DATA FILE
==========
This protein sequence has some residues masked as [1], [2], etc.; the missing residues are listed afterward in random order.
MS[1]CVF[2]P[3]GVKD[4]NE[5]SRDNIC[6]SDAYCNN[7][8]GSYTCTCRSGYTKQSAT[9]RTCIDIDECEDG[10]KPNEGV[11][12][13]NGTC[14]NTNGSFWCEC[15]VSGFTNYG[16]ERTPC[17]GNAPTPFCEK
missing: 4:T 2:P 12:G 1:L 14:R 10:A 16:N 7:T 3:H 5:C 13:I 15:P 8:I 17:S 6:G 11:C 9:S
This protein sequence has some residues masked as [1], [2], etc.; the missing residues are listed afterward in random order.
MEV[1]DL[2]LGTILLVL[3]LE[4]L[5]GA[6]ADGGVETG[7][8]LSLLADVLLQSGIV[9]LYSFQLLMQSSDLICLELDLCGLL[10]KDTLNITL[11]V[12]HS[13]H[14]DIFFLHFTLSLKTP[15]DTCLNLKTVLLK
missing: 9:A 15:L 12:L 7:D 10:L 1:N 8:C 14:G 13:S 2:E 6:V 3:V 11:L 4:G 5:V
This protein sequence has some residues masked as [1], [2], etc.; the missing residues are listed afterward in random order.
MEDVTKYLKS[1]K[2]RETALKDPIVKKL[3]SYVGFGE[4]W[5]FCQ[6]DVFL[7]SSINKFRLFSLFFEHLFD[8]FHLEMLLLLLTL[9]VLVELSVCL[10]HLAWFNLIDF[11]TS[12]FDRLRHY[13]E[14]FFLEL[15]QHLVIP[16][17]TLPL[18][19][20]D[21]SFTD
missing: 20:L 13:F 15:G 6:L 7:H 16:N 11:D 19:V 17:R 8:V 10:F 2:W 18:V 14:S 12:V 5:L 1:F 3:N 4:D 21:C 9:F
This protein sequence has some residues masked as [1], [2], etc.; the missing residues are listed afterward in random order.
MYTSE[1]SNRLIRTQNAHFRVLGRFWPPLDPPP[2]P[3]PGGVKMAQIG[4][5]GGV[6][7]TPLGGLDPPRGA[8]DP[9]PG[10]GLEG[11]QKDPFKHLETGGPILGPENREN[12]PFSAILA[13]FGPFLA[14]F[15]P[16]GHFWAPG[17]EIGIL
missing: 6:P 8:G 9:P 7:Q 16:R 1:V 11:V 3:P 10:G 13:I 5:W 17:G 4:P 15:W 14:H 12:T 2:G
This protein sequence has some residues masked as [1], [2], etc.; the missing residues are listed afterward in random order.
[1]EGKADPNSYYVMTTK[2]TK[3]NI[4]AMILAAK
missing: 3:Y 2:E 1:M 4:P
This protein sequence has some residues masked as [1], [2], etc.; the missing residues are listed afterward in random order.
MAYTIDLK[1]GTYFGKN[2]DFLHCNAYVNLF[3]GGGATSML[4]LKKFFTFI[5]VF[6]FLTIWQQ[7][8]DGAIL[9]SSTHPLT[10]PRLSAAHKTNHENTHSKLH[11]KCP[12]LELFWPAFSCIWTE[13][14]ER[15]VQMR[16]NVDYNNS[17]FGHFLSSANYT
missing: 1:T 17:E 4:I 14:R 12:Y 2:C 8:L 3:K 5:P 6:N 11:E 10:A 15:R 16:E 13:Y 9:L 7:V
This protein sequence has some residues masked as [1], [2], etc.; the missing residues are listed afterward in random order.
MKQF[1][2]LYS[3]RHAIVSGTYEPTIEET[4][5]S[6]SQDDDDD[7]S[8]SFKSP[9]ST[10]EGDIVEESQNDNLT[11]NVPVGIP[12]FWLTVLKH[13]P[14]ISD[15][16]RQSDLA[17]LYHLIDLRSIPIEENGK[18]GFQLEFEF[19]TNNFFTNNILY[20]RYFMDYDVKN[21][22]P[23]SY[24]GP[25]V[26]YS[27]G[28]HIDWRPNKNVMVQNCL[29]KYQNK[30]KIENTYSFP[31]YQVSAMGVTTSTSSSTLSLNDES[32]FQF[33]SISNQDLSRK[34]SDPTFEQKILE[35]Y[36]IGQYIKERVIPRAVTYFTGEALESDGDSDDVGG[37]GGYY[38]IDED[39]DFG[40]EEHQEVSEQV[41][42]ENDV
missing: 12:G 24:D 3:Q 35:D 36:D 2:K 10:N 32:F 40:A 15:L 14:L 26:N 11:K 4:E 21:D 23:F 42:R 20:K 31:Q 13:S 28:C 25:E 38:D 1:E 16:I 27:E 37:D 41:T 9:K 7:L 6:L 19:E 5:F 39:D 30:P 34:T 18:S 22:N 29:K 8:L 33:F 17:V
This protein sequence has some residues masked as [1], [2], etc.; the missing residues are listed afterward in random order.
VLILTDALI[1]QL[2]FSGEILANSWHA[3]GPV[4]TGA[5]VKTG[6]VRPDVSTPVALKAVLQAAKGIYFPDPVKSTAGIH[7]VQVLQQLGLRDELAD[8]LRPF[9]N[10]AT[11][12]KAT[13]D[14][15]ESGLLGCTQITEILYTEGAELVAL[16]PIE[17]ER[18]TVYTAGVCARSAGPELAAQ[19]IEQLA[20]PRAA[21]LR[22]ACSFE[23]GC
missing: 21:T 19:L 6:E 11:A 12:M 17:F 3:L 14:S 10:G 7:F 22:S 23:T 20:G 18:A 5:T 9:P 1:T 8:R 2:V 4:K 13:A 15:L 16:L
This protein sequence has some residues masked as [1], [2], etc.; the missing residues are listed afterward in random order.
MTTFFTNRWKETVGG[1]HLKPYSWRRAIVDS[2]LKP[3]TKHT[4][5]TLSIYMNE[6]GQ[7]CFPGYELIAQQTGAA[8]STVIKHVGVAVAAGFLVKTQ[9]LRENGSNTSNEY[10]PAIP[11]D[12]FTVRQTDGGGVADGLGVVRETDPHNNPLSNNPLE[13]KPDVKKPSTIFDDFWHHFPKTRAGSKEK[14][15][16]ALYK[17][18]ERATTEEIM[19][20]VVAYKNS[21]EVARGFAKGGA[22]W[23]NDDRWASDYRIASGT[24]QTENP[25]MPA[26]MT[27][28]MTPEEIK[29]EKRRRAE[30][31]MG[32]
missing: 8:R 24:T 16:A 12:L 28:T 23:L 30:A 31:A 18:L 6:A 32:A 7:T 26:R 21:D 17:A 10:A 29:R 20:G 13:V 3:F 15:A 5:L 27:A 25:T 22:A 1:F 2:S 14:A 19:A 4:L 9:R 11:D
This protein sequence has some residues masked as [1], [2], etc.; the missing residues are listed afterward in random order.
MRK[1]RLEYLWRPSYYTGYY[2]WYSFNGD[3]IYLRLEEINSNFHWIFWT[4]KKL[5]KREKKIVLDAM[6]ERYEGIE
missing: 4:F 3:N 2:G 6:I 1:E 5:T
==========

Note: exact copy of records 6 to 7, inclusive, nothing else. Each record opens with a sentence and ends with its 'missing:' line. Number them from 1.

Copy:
This protein sequence has some residues masked as [1], [2], etc.; the missing residues are listed afterward in random order.
MAYTIDLK[1]GTYFGKN[2]DFLHCNAYVNLF[3]GGGATSML[4]LKKFFTFI[5]VF[6]FLTIWQQ[7][8]DGAIL[9]SSTHPLT[10]PRLSAAHKTNHENTHSKLH[11]KCP[12]LELFWPAFSCIWTE[13][14]ER[15]VQMR[16]NVDYNNS[17]FGHFLSSANYT
missing: 1:T 17:E 4:I 14:R 12:Y 2:C 8:L 3:K 5:P 6:N 11:E 10:A 15:R 16:E 13:Y 9:L 7:V
This protein sequence has some residues masked as [1], [2], etc.; the missing residues are listed afterward in random order.
MKQF[1][2]LYS[3]RHAIVSGTYEPTIEET[4][5]S[6]SQDDDDD[7]S[8]SFKSP[9]ST[10]EGDIVEESQNDNLT[11]NVPVGIP[12]FWLTVLKH[13]P[14]ISD[15][16]RQSDLA[17]LYHLIDLRSIPIEENGK[18]GFQLEFEF[19]TNNFFTNNILY[20]RYFMDYDVKN[21][22]P[23]SY[24]GP[25]V[26]YS[27]G[28]HIDWRPNKNVMVQNCL[29]KYQNK[30]KIENTYSFP[31]YQVSAMGVTTSTSSSTLSLNDES[32]FQF[33]SISNQDLSRK[34]SDPTFEQKILE[35]Y[36]IGQYIKERVIPRAVTYFTGEALESDGDSDDVGG[37]GGYY[38]IDED[39]DFG[40]EEHQEVSEQV[41][42]ENDV
missing: 12:G 24:D 3:Q 35:D 36:D 2:K 10:N 32:F 40:A 15:L 14:L 26:N 11:K 4:E 21:D 23:F 42:R 20:K 31:Q 13:S 28:C 25:E 38:D 1:E 16:I 27:E 37:D 41:T 9:K 7:L 6:L 19:E 5:F 39:D 30:P 34:T 18:S 22:N 29:K 8:L 33:F 17:V